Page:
Lytro may be the first company to release lightfield cameras for the consumer, but other companies have also been working on this technology, some for years.
One prominent example is Adobe, who developed the PDF-format and – more importantly – Photoshop.
As far back as 2007, Adobe successfully demonstrated a plenoptic camera prototype with continuous refocusing, and also showed what an integration of Lightfield in Photoshop could look like:
We especially like the new sharpening brush! However, the software used for the presented animation took a week of programming work, and another work to compute the animation.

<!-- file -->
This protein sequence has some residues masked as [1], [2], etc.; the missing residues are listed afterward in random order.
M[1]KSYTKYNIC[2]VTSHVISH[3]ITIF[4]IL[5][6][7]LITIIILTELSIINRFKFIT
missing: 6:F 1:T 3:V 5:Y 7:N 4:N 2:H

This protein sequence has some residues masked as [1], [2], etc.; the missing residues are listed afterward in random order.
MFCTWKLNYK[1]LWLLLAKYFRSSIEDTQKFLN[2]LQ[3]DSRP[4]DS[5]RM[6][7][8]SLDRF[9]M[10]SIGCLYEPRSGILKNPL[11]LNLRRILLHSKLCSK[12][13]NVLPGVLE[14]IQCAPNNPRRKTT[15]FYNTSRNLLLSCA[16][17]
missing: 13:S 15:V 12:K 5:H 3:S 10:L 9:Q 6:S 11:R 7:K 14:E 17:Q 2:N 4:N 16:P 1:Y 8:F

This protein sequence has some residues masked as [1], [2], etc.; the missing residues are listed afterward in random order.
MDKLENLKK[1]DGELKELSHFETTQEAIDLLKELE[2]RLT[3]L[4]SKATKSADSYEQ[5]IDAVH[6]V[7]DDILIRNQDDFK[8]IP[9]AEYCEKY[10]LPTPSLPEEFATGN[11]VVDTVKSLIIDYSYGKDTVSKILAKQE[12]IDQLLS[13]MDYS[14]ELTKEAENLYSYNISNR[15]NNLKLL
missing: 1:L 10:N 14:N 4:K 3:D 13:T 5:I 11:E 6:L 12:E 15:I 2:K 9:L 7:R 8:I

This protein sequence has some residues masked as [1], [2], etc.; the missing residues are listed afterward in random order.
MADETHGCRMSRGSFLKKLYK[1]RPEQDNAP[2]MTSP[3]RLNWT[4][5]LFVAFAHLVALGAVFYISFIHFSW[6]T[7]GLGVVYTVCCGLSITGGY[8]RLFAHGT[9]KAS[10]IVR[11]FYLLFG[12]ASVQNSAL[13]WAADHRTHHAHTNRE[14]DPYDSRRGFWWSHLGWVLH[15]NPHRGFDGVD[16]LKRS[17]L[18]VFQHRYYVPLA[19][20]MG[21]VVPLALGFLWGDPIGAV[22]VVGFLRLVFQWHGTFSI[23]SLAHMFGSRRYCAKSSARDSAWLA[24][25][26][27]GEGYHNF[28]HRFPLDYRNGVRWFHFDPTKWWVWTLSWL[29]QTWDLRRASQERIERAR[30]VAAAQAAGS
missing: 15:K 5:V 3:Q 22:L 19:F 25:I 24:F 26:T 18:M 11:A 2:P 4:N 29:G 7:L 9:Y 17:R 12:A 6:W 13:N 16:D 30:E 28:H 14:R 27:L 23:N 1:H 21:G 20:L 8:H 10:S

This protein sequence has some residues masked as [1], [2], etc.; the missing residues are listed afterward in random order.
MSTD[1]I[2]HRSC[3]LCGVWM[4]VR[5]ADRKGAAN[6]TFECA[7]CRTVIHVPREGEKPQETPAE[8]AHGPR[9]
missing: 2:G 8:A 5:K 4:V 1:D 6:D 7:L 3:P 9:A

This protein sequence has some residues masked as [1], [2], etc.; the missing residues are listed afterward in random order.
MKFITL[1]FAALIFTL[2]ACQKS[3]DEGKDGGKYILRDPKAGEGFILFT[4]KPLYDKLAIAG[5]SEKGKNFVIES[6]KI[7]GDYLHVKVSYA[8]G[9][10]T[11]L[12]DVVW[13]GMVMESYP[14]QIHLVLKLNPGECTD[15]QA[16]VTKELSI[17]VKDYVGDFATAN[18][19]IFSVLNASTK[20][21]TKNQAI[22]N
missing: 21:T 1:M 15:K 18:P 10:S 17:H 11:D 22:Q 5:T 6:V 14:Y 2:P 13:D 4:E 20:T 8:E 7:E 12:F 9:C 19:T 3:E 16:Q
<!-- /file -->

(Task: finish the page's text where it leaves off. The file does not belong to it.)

In September 2010, some years later, Adobe gave us another glimpse at the then-current state of software development and company plans.
Much faster computation was not the only thing the company reached: They also want to produce their own LightField-Hardware. Adobe chose a different way than Lytro did, and is working on a special LightField lense for digital SLR cameras. Such hardware would allow users to switch between LightField photography and traditional digital photography with just one camera. The typical LightField features (refocus, perspective shift, 3D images) are still available on the computer.